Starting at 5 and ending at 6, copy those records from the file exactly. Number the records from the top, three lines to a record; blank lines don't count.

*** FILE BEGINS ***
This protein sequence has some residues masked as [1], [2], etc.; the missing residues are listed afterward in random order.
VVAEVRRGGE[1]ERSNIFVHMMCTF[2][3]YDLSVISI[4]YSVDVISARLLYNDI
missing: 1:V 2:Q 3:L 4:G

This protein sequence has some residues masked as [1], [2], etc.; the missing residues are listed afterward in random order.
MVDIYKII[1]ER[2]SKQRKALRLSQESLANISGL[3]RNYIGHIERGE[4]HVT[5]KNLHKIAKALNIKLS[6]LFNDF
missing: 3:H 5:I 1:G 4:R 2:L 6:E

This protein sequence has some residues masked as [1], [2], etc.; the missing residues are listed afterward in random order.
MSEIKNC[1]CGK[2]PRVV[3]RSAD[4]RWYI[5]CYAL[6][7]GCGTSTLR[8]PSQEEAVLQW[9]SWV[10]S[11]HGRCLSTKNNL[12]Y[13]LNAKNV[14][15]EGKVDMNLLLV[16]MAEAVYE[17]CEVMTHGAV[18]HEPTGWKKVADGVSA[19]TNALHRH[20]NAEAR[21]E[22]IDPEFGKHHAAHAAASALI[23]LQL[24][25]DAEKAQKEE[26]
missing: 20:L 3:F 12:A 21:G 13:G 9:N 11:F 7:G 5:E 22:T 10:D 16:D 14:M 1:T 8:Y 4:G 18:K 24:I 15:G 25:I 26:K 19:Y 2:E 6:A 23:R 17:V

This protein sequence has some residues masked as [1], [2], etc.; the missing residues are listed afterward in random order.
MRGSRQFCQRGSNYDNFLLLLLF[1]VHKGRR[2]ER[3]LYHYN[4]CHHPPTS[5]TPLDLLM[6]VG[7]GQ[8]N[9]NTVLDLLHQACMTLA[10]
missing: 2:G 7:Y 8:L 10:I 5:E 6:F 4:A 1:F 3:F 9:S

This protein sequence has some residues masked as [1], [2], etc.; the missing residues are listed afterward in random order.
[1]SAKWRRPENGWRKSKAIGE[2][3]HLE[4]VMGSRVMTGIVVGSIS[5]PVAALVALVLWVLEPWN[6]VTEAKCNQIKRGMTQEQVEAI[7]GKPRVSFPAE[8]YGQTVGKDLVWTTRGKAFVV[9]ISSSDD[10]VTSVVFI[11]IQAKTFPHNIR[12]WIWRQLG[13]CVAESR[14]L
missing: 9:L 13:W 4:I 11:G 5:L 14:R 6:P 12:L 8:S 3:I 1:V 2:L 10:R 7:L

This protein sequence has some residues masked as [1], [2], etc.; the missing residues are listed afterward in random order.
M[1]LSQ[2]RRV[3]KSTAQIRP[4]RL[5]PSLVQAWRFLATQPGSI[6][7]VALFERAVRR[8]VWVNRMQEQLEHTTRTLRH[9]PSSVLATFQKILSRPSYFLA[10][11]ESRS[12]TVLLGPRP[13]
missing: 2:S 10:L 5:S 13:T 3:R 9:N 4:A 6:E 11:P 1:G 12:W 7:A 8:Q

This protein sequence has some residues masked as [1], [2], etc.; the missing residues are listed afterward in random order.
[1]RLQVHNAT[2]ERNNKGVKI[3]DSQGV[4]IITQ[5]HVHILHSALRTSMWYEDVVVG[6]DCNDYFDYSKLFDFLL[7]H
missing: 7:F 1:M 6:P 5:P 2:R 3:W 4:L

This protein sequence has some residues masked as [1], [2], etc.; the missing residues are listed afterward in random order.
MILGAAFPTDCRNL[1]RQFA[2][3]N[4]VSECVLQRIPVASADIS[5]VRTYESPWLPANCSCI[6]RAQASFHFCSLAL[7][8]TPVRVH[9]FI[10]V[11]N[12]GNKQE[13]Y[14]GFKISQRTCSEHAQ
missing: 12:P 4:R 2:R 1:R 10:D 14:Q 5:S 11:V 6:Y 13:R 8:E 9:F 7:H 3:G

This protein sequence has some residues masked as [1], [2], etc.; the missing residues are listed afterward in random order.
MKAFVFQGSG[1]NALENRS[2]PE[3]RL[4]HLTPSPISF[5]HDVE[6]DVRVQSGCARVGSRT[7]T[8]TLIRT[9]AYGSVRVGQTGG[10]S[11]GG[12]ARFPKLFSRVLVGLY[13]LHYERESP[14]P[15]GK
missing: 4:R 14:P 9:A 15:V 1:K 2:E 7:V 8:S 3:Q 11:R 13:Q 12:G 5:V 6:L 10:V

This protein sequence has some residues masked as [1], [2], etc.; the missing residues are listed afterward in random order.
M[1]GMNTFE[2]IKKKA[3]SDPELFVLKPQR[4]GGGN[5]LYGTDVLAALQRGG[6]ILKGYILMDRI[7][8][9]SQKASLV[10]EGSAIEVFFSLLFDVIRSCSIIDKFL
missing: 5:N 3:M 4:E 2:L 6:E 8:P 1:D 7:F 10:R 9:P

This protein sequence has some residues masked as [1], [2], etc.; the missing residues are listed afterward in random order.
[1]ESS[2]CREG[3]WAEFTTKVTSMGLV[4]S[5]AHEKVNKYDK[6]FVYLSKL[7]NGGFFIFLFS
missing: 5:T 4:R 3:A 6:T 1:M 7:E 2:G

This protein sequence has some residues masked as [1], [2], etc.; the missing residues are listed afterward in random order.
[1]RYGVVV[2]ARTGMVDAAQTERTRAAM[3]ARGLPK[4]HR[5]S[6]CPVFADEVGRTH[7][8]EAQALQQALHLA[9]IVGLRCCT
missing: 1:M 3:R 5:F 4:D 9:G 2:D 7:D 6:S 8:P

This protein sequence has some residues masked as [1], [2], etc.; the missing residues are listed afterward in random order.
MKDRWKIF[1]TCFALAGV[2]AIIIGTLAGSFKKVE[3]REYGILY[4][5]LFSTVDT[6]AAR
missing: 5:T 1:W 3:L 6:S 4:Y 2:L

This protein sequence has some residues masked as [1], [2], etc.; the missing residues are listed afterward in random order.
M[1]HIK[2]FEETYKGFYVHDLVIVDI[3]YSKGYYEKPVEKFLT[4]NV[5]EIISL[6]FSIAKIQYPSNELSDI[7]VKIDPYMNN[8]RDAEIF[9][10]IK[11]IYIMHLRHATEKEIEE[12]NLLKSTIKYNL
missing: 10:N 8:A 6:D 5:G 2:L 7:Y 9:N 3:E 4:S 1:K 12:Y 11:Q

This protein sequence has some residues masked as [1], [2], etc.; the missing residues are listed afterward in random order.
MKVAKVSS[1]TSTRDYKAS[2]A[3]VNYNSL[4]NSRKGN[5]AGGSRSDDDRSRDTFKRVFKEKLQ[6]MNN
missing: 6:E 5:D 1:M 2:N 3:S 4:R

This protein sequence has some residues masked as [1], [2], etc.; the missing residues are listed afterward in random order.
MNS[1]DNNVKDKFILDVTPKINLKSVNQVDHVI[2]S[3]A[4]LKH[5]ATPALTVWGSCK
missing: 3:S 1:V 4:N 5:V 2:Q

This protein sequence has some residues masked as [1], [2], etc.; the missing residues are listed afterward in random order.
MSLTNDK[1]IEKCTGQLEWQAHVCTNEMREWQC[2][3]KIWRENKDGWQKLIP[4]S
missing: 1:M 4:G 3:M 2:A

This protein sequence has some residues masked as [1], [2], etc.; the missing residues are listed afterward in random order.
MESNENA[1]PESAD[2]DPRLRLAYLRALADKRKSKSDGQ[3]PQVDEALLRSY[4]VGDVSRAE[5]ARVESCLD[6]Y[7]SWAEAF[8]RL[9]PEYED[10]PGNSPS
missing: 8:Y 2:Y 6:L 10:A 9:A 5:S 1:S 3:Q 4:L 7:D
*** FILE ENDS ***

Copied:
This protein sequence has some residues masked as [1], [2], etc.; the missing residues are listed afterward in random order.
[1]SAKWRRPENGWRKSKAIGE[2][3]HLE[4]VMGSRVMTGIVVGSIS[5]PVAALVALVLWVLEPWN[6]VTEAKCNQIKRGMTQEQVEAI[7]GKPRVSFPAE[8]YGQTVGKDLVWTTRGKAFVV[9]ISSSDD[10]VTSVVFI[11]IQAKTFPHNIR[12]WIWRQLG[13]CVAESR[14]L
missing: 9:L 13:W 4:I 11:G 5:L 14:R 6:P 12:L 8:S 3:I 1:V 2:L 10:R 7:L

This protein sequence has some residues masked as [1], [2], etc.; the missing residues are listed afterward in random order.
M[1]LSQ[2]RRV[3]KSTAQIRP[4]RL[5]PSLVQAWRFLATQPGSI[6][7]VALFERAVRR[8]VWVNRMQEQLEHTTRTLRH[9]PSSVLATFQKILSRPSYFLA[10][11]ESRS[12]TVLLGPRP[13]
missing: 2:S 10:L 5:S 13:T 3:R 9:N 4:A 6:E 11:P 1:G 12:W 7:A 8:Q